What a difference a year makes. According to Deloitte's new global talent survey published today, four out of five (80%) employees plan to stay with their organizations over the next year. That's a significant shift from last year when nearly two out of three (65%) were planning to leave.
With unemployment still high and the global economic recovery stalled, a "resume tsunami" has been reduced to what Deloitte calls a "resume riptide." This change should not however, give companies any sense of security regarding their talent and retention strategies. Deloitte warns that even as more employees appear to be staying put, top performers are also those with the most employment opportunities.
"Instead of addressing broad concerns over high turnover rates, employers now face a more targeted challenge," said Bill Pelster, principal and U.S. Talent Services co-leader, Deloitte Consulting LLP. "Companies must adjust their talent management initiatives to focus on retaining employees with the critical skills required to advance their business in today's turbulent marketplace, as they pose the biggest flight risk."
Deloitte teamed with Forbes Insights for its fourth report in the Talent 2020 series, surveying employees across major industries and global regions.
Based on the results and Deloitte's analysis of the talent market, Deloitte identified three emerging trends:
- Engage employees with meaningful work or watch them walk out the door. Employees value meaningful work over other retention initiatives. A majority (42 percent) of respondents who have been seeking new employment believe their job does not make good use of their skills and abilities.
- Focus on turnover "red zones." Employee segments at high risk of departure, or "turnover red zones," are employees with less than two years on the job and Millennial employees (those aged 31 and younger).
- When it comes to retention, leadership matters. More than six in ten employees (62 percent) who plan to stay with their current employers report high levels of trust in corporate leadership.
"Retaining key employees is not simply a human resources function," said Pelster. "Instead, retention starts with the C-suite and extends through virtually every level of management, down to line managers and supervisors. Strong leadership is one of the most important factors in differentiating between an employee who is committed to their current job and one who is constantly searching for the next career opportunity."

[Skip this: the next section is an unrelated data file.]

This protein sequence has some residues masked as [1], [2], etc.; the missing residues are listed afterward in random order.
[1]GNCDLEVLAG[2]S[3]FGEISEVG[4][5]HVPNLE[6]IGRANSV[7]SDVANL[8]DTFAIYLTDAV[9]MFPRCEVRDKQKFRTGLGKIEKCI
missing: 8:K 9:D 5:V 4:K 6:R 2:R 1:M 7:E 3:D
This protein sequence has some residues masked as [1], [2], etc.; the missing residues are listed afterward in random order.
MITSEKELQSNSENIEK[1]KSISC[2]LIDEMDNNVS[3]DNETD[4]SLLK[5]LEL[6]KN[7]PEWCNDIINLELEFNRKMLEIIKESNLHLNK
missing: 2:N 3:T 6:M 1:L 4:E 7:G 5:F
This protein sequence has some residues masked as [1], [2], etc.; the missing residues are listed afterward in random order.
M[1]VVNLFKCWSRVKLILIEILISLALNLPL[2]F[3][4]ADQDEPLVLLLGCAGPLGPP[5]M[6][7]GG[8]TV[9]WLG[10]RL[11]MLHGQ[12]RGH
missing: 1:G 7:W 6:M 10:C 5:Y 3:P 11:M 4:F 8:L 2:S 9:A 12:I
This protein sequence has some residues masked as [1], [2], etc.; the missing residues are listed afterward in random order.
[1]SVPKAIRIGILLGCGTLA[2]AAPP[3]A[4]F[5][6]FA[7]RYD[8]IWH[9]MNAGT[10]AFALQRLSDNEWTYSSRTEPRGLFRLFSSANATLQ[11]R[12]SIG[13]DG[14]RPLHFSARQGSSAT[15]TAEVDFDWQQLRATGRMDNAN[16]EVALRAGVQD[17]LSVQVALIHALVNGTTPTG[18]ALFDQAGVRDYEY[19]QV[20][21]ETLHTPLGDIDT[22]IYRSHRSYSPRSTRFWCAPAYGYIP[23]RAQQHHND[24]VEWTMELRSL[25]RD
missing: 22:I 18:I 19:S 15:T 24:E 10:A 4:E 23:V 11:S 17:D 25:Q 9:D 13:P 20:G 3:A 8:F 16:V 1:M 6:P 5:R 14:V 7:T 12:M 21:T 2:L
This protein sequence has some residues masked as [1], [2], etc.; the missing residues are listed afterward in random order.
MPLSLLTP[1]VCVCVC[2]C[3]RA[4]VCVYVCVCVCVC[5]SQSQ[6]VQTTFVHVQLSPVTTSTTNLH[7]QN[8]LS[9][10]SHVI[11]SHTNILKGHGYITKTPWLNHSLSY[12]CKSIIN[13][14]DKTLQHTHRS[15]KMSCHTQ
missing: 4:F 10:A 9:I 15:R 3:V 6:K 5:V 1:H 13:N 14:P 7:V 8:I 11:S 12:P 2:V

Who is leaving and how do companies hold onto key employees?
Interestingly, the incentives to get employees to stay are not exactly the same as the factors that would cause them to leave. According to the survey, the top five reasons people seek new employment are primarily non-financial:
- Lack of career progress (27%)
- New opportunities in the market (22%)
- Dissatisfaction with manager or supervisor (22%)
- Lack of challenge in the job (21%)
- Lack of compensation increases (21%)
However, the top five retention incentives for employees are primarily financial:
- Additional bonuses or financial incentives (44%)
- Promotion/job advancement (42%)
- Additional compensation (41%)
- Flexible work arrangements (26%)
- Support and recognition from supervisors or managers (25%).
Other factors such as trust in leadership, effective communication and a company's ability to execute on its strategy can also differentiate between an employee who is committed to his or her current job or an employee who is searching for the next opportunity.
Additional survey findings and key takeaways
- Generation X employees are the most active in the talent market and Millennials are advancing up the career ladder the quickest.
- In terms of employee turnover, the Financial Services industry runs the highest risk of losing talent, with 25 percent of employees expressing turnover intentions over the next 12 months. Closely behind are Technology, Media and Telecommunications (23 percent) and Life Sciences and Health Care (23 percent).
- Workers in the Energy and Resources industry express the most satisfaction with their jobs, with 78 percent agreeing that "overall, I am satisfied at work."
- Employees in Europe, the Middle East and Africa are less satisfied with their jobs compared to those in Asia Pacific and the Americas.